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Wednesday May 31, 2017


Research calls for former Terrace tenants By Julia Czerwonatis

Victoria University of Wellington has launched a research project, conducted by historian Kate Jordan, to unravel the history of the Gordon Wilson Flats on The Terrace. “We want to find out who used to live in the flats. The block style of the flats is very unusual for Wellington. It would be interesting to know if there was a sense of community for example,” Kate explained. The flats, named after a former government architect, were completed as a residential building in 1959. “When the flats were opened the bottom floor of 12 bed-sits was

reserved for single women between 40 and 55, due to pressure from professional women’s groups,” Kate said. “There was a lack of suitable, affordable accommodation for these women – the government received 240 applications for the 12 bed-sits. “There were problems with the gas heaters almost immediately – one woman had a heater explode in her face. “ Through her research Kate has also found out that in October 1962 heavy rain caused a mudslide down the hill at the back of the property, flooding the basement with silt. In 1998, a man was arrested for

brandishing an imitation gun, which resulted in an armed offenders squad alert. The Gordon Wilson Flats were used for social housing until 2012. Housing New Zealand deemed it an earthquake risk, and tenants were given seven days notice to move out. “The future of the flats is currently unknown,” Kate said. “The university bought the flats in 2014 and applied to remove them from the District Plan’s heritage list.” In April 2016, the Wellington City Council approved the rezoning of the flats, allowing Victoria to demolish the building; however, the Architecture Centre lodged an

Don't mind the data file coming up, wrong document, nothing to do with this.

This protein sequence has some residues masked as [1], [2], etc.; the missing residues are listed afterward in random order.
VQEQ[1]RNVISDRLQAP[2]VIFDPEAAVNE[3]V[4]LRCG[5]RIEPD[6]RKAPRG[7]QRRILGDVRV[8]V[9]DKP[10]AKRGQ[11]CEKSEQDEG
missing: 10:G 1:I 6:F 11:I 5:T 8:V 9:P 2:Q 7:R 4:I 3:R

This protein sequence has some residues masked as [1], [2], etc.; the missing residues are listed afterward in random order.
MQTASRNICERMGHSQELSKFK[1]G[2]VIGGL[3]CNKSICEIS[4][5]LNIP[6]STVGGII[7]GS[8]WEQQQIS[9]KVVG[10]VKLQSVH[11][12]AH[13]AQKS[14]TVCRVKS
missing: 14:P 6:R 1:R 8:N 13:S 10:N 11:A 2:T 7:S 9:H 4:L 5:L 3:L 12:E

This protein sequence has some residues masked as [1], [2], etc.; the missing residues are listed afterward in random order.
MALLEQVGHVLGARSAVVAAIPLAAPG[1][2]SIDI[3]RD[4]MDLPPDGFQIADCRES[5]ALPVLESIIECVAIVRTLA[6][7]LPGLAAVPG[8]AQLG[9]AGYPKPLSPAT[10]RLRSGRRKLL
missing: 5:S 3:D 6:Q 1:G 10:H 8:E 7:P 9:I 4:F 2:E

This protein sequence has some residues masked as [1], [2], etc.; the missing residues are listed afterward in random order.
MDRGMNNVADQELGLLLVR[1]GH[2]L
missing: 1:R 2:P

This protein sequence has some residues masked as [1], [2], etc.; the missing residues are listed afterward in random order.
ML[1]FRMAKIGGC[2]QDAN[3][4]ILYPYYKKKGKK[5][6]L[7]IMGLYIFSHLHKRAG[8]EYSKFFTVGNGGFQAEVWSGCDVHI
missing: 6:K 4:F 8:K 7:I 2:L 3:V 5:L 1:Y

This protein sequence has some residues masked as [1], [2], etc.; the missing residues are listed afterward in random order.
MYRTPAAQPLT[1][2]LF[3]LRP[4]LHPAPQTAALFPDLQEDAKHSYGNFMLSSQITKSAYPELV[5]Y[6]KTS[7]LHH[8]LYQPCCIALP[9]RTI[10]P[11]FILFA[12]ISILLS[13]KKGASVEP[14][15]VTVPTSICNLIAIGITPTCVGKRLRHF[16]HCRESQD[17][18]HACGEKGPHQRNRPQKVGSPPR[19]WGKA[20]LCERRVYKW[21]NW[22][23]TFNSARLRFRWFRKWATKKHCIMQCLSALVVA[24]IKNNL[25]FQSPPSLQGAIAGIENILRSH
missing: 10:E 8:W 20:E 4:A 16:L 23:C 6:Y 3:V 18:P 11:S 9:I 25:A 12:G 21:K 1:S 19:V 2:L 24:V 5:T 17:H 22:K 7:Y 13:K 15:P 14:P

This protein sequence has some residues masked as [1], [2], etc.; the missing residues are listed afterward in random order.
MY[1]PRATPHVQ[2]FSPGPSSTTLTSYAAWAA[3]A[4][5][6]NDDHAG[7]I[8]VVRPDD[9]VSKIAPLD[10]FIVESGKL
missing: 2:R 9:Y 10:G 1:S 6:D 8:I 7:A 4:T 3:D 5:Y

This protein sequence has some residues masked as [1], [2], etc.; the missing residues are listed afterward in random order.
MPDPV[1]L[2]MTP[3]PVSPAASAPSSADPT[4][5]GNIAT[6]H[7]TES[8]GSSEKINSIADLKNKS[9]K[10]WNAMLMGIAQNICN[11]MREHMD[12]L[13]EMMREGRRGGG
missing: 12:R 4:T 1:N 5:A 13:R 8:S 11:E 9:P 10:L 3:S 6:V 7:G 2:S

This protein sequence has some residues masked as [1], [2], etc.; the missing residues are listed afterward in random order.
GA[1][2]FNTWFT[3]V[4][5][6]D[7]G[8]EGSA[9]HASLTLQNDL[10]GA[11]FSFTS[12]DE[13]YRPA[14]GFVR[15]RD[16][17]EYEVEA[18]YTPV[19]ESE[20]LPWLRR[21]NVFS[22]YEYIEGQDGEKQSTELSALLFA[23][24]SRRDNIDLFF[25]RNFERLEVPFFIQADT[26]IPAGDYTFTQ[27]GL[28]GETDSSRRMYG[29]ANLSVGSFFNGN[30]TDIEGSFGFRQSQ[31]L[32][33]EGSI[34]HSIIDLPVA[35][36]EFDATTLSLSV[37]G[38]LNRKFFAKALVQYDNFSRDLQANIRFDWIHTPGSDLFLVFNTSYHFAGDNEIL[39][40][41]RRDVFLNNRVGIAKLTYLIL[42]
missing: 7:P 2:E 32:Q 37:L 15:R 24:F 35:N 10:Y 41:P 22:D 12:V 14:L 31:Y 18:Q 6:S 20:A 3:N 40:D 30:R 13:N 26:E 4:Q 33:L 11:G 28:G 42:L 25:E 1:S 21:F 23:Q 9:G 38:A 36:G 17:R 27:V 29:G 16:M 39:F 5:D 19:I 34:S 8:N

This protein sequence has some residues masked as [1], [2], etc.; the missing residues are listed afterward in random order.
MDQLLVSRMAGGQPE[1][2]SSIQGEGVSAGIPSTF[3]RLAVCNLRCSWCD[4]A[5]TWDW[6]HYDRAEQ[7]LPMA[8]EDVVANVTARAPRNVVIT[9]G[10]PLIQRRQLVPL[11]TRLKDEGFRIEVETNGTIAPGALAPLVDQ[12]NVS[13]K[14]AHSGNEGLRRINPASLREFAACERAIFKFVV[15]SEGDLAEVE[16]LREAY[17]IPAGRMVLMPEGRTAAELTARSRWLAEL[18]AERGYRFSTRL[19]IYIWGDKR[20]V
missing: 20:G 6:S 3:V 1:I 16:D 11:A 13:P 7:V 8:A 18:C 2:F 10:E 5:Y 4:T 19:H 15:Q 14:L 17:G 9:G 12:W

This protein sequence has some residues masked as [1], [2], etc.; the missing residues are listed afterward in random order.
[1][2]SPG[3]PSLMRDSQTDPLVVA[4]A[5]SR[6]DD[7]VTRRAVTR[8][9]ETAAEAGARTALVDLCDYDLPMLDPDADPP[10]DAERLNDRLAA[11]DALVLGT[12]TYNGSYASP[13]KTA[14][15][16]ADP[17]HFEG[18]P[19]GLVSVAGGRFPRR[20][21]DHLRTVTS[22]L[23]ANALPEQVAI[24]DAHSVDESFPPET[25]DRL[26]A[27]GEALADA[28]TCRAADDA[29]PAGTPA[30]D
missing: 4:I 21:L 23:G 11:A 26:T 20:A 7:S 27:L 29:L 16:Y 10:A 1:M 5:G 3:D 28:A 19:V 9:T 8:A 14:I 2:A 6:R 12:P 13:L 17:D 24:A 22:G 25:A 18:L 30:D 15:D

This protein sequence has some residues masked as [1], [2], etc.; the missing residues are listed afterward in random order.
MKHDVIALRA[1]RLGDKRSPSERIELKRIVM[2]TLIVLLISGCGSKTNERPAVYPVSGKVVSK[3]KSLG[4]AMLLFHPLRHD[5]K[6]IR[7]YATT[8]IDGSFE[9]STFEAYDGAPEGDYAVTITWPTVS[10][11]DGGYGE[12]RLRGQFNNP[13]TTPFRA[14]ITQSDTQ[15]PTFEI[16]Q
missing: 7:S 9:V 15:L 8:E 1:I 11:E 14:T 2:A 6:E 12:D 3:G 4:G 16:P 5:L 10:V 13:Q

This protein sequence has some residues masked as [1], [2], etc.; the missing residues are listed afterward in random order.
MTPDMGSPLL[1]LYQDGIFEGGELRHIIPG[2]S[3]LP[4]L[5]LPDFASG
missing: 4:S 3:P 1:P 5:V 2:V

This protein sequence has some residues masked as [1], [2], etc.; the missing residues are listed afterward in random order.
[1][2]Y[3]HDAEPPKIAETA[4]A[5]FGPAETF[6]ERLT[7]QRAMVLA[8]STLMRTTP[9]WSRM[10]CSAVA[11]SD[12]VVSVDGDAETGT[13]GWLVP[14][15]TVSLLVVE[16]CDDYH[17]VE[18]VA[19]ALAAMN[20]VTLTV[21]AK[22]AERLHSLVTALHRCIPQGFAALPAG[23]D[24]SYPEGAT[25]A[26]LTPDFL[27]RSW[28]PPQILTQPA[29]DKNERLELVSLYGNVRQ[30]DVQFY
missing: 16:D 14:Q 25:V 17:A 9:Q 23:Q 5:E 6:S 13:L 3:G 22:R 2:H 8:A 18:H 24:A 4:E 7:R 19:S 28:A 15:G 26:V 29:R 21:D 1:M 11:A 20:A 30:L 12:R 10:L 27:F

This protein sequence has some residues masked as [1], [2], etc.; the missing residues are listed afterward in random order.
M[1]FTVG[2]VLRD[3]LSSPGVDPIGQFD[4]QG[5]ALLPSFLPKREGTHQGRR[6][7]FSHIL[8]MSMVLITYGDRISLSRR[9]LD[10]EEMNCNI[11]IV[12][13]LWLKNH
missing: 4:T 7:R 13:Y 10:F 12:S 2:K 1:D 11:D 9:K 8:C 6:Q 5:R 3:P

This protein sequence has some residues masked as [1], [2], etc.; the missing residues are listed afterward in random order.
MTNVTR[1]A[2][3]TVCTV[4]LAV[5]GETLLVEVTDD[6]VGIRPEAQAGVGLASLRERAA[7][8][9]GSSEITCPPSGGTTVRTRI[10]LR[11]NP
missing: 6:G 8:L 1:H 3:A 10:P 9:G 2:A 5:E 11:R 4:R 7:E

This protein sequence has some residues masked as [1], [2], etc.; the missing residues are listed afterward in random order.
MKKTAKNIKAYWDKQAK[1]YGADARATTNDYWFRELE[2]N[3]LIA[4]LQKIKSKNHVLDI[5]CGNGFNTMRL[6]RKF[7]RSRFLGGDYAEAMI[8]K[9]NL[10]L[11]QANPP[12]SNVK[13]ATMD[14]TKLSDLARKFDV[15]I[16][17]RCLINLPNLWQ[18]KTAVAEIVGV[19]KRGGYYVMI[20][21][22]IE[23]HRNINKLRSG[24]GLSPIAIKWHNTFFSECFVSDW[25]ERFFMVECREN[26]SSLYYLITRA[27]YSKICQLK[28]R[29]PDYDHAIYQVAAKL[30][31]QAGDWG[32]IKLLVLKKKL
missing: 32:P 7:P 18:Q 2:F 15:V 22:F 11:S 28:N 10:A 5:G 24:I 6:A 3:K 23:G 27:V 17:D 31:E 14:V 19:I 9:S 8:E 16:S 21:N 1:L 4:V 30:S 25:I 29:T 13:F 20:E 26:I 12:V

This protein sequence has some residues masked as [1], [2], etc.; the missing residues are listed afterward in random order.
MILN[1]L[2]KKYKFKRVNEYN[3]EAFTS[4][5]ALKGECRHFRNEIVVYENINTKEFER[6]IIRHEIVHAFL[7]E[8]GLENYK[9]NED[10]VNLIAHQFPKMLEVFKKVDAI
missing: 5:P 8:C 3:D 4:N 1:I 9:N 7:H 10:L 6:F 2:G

appeal against this decision. Kate is reaching out to Wellingtonians who used to live in the Gordon Wilson Flats. “We are looking for all sorts of stories, both the good and the bad,” she said.

“We want to know what life was like over the flats’ 53 years in use – there’s still plenty of history to be told.”  To contact Kate email Kate.

Onslow student attends Sydney science camp By Julia Czerwonatis

Emma Hogan from Onslow College is one of six New Zealand students who have been selected by the Royal Society Te Aparangi to attend the Harry Messels International Science School in Sydney, Australia. “The camp will focus on future technology,” Emma said. Her favourite field is computer programming. “I like thinking about what is going to be important in the future,” she explained. The International Science School is a biennial science school. The two-week camp which will include a range of activities including lectures by

renowned scientists including Nobel laureates, hands-on scientific workshops and an active social programme. Joining the six New Zealand students will be another 140 students selected to attend from Australia, China, Japan, Singapore, Thailand and the United Kingdom. Emma is looking forward to meeting new people from overseas that are science enthusiasts, she said. “This is a great opportunity for talented young New Zealanders to interact with experts at the top of their fields in science,” Andrew Cleland, chief executive of Royal Society Te Aparangi, said.


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Independent Herald 31-05-17  

Independent Herald 31-05-17

Independent Herald 31-05-17  

Independent Herald 31-05-17